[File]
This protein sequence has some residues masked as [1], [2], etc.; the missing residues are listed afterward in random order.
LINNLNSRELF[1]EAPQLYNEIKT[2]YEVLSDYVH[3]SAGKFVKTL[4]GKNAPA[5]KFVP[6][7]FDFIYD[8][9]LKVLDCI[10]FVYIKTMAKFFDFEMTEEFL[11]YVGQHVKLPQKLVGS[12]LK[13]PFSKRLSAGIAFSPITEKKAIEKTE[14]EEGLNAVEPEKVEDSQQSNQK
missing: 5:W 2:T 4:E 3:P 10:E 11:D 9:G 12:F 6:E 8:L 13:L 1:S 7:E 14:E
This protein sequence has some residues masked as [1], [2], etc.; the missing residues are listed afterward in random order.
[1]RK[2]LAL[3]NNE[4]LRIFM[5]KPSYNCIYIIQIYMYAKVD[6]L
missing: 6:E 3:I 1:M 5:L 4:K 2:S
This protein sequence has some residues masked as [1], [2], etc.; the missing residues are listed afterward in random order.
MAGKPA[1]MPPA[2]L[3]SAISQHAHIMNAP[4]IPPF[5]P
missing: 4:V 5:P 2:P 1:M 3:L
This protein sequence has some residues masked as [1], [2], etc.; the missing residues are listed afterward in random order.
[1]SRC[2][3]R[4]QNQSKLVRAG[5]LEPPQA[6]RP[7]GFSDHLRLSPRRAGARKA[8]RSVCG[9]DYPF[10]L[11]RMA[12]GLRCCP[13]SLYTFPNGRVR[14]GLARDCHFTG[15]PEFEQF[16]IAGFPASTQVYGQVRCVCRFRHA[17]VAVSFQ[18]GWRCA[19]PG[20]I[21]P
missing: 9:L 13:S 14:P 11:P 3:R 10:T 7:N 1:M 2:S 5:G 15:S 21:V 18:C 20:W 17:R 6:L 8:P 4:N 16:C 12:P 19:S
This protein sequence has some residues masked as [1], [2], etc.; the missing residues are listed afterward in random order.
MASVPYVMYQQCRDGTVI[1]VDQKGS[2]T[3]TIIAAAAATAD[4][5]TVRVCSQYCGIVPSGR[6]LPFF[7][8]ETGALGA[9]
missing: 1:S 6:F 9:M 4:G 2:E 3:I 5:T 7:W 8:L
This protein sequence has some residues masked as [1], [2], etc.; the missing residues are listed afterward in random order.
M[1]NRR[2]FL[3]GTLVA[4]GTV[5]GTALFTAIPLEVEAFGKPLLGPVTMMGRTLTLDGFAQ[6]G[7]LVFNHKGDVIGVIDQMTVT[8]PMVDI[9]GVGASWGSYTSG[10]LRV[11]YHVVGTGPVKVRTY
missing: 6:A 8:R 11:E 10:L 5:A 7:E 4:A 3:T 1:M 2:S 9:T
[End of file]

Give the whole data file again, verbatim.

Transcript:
This protein sequence has some residues masked as [1], [2], etc.; the missing residues are listed afterward in random order.
LINNLNSRELF[1]EAPQLYNEIKT[2]YEVLSDYVH[3]SAGKFVKTL[4]GKNAPA[5]KFVP[6][7]FDFIYD[8][9]LKVLDCI[10]FVYIKTMAKFFDFEMTEEFL[11]YVGQHVKLPQKLVGS[12]LK[13]PFSKRLSAGIAFSPITEKKAIEKTE[14]EEGLNAVEPEKVEDSQQSNQK
missing: 5:W 2:T 4:E 3:P 10:E 11:D 9:G 12:F 6:E 8:L 13:L 1:S 7:E 14:E
This protein sequence has some residues masked as [1], [2], etc.; the missing residues are listed afterward in random order.
[1]RK[2]LAL[3]NNE[4]LRIFM[5]KPSYNCIYIIQIYMYAKVD[6]L
missing: 6:E 3:I 1:M 5:L 4:K 2:S
This protein sequence has some residues masked as [1], [2], etc.; the missing residues are listed afterward in random order.
MAGKPA[1]MPPA[2]L[3]SAISQHAHIMNAP[4]IPPF[5]P
missing: 4:V 5:P 2:P 1:M 3:L
This protein sequence has some residues masked as [1], [2], etc.; the missing residues are listed afterward in random order.
[1]SRC[2][3]R[4]QNQSKLVRAG[5]LEPPQA[6]RP[7]GFSDHLRLSPRRAGARKA[8]RSVCG[9]DYPF[10]L[11]RMA[12]GLRCCP[13]SLYTFPNGRVR[14]GLARDCHFTG[15]PEFEQF[16]IAGFPASTQVYGQVRCVCRFRHA[17]VAVSFQ[18]GWRCA[19]PG[20]I[21]P
missing: 9:L 13:S 14:P 11:P 3:R 10:T 7:N 1:M 2:S 5:G 15:S 21:V 18:C 20:W 17:R 6:L 8:P 4:N 16:C 12:P 19:S
This protein sequence has some residues masked as [1], [2], etc.; the missing residues are listed afterward in random order.
MASVPYVMYQQCRDGTVI[1]VDQKGS[2]T[3]TIIAAAAATAD[4][5]TVRVCSQYCGIVPSGR[6]LPFF[7][8]ETGALGA[9]
missing: 1:S 6:F 9:M 4:G 2:E 3:I 5:T 7:W 8:L
This protein sequence has some residues masked as [1], [2], etc.; the missing residues are listed afterward in random order.
M[1]NRR[2]FL[3]GTLVA[4]GTV[5]GTALFTAIPLEVEAFGKPLLGPVTMMGRTLTLDGFAQ[6]G[7]LVFNHKGDVIGVIDQMTVT[8]PMVDI[9]GVGASWGSYTSG[10]LRV[11]YHVVGTGPVKVRTY
missing: 6:A 8:R 11:E 10:L 5:A 7:E 4:A 3:T 1:M 2:S 9:T